“If Chris Cuomo wants to call into strategy sessions with his brother’s aides, shouldn’t he just take a leave of absence from CNN? Is that the right solution in the future?” Stelter asked.
As for Cuomo’s on-air apology, which found the anchor insisting that this “will never happen again” and that he “knows where the line is,” some insiders found it lacking and far from satisfactory.
“I’m not satisfied with his apology,” the CNN female on-air talent declared. “I thought that was really tone-deaf and useless. He didn't apologize for the worst part—you know, the coaching someone out of sexual harassment. That's the worst part. He didn't say, ‘I stand with women and I believe accusers’… He didn’t say that because he couldn’t.”
Others wondered why Cuomo continues to seem especially untouchable, even after other more powerful media men have gotten the boot for poor judgment or various on-air controversies. CNN itself has booted other on-air personalities for transgressions including inflammatory tweets or political comments. Notably, the network just axed longtime senior political commentator Rick Santorum for dismissive, racist remarks about Native Americans—though it took several weeks of intense pressure to get him removed.
Former CNN host Reza Aslan, who was fired and had his travel series Believer canceled in 2017 after calling then-President Donald Trump a “piece of shit,” pointed the finger at CNN President Jeff Zucker for the disparity in punishments for various network controversies.
“You know [Zucker] has some very real, very obvious biases that he has had, regardless of where he's been. And that he’s brought to CNN with him,” Aslan told The Daily Beast. “I mean, the enormity of the outcry and the criticism that it took to finally get rid of Rick Santorum is a perfect example of that.”
Some network insiders noted that Cuomo’s status as one of the network’s most-watched hosts may play a role in what sort of repercussions he would face from on high.
“There’s a similarity to the #MeToo stuff in the sense they seem to think these guys are not replaceable so they let them get away with these things,” one of the CNN insiders said. “We should have learned from a business perspective that all of these people are replaceable,” this person added, noting that, for example, Fox News has continued on without its one-time ratings leader Bill O’Reilly.
“I’m not hoping for [Cuomo] to be canceled. I just don’t think, from a business perspective, the network can keep protecting him and his relationship with his brother much longer,” the female on-air star said.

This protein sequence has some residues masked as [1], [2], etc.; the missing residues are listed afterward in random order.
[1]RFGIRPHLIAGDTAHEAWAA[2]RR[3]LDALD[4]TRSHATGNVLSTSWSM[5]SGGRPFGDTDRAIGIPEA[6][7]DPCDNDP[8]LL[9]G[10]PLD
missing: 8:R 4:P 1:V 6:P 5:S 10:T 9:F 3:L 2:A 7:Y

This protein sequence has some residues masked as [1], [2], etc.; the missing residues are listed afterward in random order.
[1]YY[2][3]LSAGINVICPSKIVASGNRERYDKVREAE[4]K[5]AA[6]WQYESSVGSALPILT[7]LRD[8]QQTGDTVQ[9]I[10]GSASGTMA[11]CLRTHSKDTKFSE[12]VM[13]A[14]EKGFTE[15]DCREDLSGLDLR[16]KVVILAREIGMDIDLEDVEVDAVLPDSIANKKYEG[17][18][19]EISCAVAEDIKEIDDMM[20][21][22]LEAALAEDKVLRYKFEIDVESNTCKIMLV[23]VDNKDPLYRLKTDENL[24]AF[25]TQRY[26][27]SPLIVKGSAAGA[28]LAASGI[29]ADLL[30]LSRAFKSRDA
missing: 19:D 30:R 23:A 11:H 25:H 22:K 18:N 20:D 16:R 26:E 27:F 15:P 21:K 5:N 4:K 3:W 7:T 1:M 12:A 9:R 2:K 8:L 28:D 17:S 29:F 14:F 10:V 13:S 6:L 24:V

Women’s advocacy group UltraViolet called for Cuomo to be suspended, specifically citing how because the CNN host consulted his brother to “denigrate survivors of abuse by defining their calls for accountability as ‘cancel culture,’” the network should now have “serious questions about how Chris Cuomo covers all sexual harassment allegations.”
Some network insiders echoed such concerns, with one wondering how CNN will handle the awkwardness of Cuomo inevitably covering another celebrity or politician accused of sexual misconduct.
“Is there just going to be an hour-long blackout every night because Chris Cuomo can't cover it?” asked one insider. “It just feels untenable to me and a very solvable problem that, apparently, the network is not willing to consider.”
Ultimately, insiders who spoke with The Daily Beast said Cuomo will “not be held accountable” by the network.
“This will blow over because there aren’t enough people in the building to be outraged,” said the longtime CNN on-air personality.
“The Andrew and Chris personal/professional relationship lines have already been blurred in the past without retaliation from CNN, so why should this be any different?” another current CNN staffer said.
And Aslan, who was fired for off-air comments about Trump, did not mince words when asked whether Cuomo would ever face a similar fate.
“Fuck no!” he exclaimed “Absolutely not. Maybe he’ll get a phone call, you know, a little sort of slap on the wrist but, no, absolutely not. I don’t see that happening at all.”